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Anna, Teacher, writer, biologist
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Hi This is a gardening/landscaping question: Last summer

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Hi This is a gardening/landscaping question:

Last summer I installed a new septic bed at my cottage in Timmins Northern Ontario. It is an elevated bed approximately 30 by 40 ft, and is topped with Black Muck Top Soil. South facing, sun most of the day. Northern Climate growing district 1 B or 2A depending on the map you read. I am looking for a low maintenance ground cover that will not require regular mowing. I am considering bugle week, Argula? thyme and grout weed or white clover. Can you make a recommendation?

Some additional information will help me to answer your question.

How moist is the soil most of the time?

Thank you.

Customer: replied 4 years ago.
Well, I am not sure because it is a new install. Usually the soil over a septic bed is moist, and the black muck should retain water. But the sub soil is 30 inches of filtersand and that is supposed to allow fast percolation. The natural soil is sand. No clay. There is little shade.

We generally have ample rainfall, but if we have a dry spell it is possible for me to water it until it gets established. So your guess is as good as mine.

Thanks, XXXXX XXXXX forward to your reply.

Thank you for getting back to me, Sharon. I’m working on your answer and will post it as soon as I have it typed up. Please don’t respond to this post as that can lock me out of the question. I’ll be back shortly.

Thank you for waiting. All of the plants you mentioned would be suitable choices. The grout weed (Aegopodium podagraria) does get taller than the others you mentioned, so if you want something shorter, I'd avoid it. Mine reaches about 18 inches in height, and spreads aggressively. The others you mentioned are all low-growing and wouldn't require mowing at all. They will thrive in full sun, and like soil that is not soggy. Since your soil will be well-drained (because it is elevated and with a sand under layer), any of them will thrive.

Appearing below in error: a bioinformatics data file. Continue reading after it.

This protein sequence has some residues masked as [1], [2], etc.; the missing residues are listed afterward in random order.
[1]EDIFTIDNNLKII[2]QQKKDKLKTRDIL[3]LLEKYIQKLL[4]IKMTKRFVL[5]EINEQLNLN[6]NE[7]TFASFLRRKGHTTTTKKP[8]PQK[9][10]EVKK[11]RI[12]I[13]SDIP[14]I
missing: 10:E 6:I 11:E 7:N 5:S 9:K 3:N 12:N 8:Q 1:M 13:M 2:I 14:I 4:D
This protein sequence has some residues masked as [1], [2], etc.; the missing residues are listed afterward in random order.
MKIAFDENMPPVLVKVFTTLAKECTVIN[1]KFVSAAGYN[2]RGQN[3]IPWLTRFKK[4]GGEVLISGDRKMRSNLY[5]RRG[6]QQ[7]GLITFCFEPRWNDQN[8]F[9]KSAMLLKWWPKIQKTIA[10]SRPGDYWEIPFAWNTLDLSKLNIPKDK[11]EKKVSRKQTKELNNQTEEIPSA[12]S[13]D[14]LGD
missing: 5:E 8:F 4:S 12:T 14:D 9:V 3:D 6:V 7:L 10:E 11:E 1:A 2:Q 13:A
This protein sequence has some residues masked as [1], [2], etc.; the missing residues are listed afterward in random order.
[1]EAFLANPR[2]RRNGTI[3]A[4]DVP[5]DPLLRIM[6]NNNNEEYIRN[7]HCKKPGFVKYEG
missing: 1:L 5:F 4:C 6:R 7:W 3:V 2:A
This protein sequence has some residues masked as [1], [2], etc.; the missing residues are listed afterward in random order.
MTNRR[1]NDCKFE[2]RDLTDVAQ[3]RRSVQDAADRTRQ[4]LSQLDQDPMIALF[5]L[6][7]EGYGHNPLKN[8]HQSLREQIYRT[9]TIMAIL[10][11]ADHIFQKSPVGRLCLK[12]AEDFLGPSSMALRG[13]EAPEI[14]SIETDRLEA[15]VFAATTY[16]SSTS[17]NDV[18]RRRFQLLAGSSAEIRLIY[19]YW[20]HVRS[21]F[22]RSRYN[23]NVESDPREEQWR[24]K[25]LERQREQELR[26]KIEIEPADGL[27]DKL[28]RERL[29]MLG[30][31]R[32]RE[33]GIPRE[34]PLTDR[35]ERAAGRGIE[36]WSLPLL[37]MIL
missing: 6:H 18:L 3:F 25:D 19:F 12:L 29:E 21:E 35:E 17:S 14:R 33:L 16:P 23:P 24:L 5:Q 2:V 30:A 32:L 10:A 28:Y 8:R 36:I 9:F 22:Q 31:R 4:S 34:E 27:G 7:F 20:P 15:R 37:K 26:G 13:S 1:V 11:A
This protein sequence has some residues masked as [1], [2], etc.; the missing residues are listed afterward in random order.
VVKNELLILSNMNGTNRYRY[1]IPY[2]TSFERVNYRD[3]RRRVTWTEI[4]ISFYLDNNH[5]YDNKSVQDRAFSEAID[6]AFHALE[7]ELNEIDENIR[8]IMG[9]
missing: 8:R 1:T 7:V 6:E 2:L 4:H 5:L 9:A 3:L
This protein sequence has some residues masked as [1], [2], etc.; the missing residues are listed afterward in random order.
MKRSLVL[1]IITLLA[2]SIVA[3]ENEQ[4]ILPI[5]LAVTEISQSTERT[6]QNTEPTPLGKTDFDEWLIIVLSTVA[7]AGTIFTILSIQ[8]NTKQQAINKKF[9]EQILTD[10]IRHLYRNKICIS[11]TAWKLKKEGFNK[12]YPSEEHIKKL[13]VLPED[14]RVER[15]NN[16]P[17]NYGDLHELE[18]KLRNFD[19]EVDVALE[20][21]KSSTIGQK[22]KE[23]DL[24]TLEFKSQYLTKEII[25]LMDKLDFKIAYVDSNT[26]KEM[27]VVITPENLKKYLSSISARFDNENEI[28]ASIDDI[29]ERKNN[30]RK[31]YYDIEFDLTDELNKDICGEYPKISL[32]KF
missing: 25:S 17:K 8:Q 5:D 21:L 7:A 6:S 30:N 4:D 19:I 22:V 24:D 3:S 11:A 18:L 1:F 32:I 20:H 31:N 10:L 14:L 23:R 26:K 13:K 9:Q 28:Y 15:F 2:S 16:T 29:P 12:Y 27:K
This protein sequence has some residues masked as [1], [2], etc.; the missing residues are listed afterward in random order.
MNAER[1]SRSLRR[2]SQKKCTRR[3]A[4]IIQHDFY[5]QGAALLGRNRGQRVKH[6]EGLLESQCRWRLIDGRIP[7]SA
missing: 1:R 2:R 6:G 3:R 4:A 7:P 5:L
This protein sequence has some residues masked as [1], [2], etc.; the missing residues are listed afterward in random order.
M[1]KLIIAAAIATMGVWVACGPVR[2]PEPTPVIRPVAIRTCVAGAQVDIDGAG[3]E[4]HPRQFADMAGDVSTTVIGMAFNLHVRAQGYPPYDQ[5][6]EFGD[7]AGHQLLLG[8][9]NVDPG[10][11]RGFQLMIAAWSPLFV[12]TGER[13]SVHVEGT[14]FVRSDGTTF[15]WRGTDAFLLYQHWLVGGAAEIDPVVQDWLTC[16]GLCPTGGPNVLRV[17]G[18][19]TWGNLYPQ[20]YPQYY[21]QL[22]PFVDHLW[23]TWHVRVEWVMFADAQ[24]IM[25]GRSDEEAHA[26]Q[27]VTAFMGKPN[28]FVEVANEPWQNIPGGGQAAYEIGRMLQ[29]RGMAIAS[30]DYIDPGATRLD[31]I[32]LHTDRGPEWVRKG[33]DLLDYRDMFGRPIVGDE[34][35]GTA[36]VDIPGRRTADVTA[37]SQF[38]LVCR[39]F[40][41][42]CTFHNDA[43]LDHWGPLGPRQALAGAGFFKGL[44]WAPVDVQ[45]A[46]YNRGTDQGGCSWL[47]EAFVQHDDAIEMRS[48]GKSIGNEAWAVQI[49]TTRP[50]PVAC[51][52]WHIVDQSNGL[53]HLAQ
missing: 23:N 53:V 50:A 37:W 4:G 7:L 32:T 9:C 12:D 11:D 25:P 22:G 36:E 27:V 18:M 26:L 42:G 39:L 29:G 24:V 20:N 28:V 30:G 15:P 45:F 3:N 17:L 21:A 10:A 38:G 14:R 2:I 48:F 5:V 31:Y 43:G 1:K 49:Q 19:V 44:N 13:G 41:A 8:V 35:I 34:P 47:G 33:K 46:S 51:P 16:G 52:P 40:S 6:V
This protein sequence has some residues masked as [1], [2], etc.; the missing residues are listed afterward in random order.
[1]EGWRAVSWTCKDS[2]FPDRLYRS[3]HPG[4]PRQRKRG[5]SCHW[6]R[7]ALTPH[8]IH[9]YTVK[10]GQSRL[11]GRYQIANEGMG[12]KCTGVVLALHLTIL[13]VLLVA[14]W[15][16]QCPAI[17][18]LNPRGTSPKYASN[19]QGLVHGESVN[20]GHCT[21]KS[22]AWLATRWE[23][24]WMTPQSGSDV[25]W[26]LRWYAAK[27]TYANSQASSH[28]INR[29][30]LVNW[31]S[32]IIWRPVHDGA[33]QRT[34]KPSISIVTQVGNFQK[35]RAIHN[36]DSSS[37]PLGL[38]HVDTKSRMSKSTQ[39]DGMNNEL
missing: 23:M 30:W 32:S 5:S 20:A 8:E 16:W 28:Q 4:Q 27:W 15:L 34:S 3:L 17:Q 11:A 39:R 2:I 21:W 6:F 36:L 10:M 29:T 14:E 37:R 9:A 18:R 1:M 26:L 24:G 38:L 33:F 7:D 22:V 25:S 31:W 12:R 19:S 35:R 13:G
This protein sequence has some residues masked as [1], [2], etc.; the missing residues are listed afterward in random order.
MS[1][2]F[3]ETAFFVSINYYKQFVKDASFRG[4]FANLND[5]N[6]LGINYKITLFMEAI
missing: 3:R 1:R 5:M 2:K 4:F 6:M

There are some others you may want to consider. Creeping phlox (Phlox subulata) has beautiful flowers in the spring. However, winter winds can damage it, so if your area is windy, you may want to avoid it. Snow-in-summer (Cerastium tomentarum) thrives in full sun and likes soil that is moist but well-drained. Woolly yarrow (Achillea tomentosa) and rock cress (Arabis species) would be other good choices. If you'd like to see photos of any of those, let me know and I'll post some.

There are a number of good choices, so it will come down to what you like the looks of. If you have more questions, or would like plant photos, let me know by clicking on REPLY.

Customer: replied 4 years ago.
Thank you very muck for the complete answer! I would appreciate the photos, thank you very much. I would like to choose the hardiest one, and the one that will establish most easily in this northern region. Snow may be on the area until the end of May. With a renovation going on I will have no time to tend anything. But I want to get something down before the weeds take over. Yes again, I would love the photos, and your recommendation on the hardiest and the most invasive, as i want it to propagate everywhere. I like grout weed very much. Can you get seeds for it?
I'll get the photos and upload them, and will also see if I can find a source for the grout weed seeds. I'll be back shortly.

Customer: replied 4 years ago.
Anna: I must run away for a few hours. Please take your time. I will check my email again tonight at about 11 pm. Thank you. Sharon.
For what you are looking for, the grout weed would be an excellent choice. It is known by other names, including bishop's weed and goatweed. In the United States, it is illegal to plant it in some states. because it is so invasive. Mine patch of it started out with approximately 15 plants dug from a friend's garden. Within two years, it had completely filled in a 30 foot wide circle. I couldn't find a commercial source for seeds. There is a garden forum where people offer plants and seeds for trade, etc., and it does have a section for this plant. Some of the listings are old, but you may want to email the people involved anyway to see if they still have some. Here's a link:

Now for the photos:



Woolly yarrow:


Creeping phlox (comes in different colors):


Rock cress (also available in different colors):


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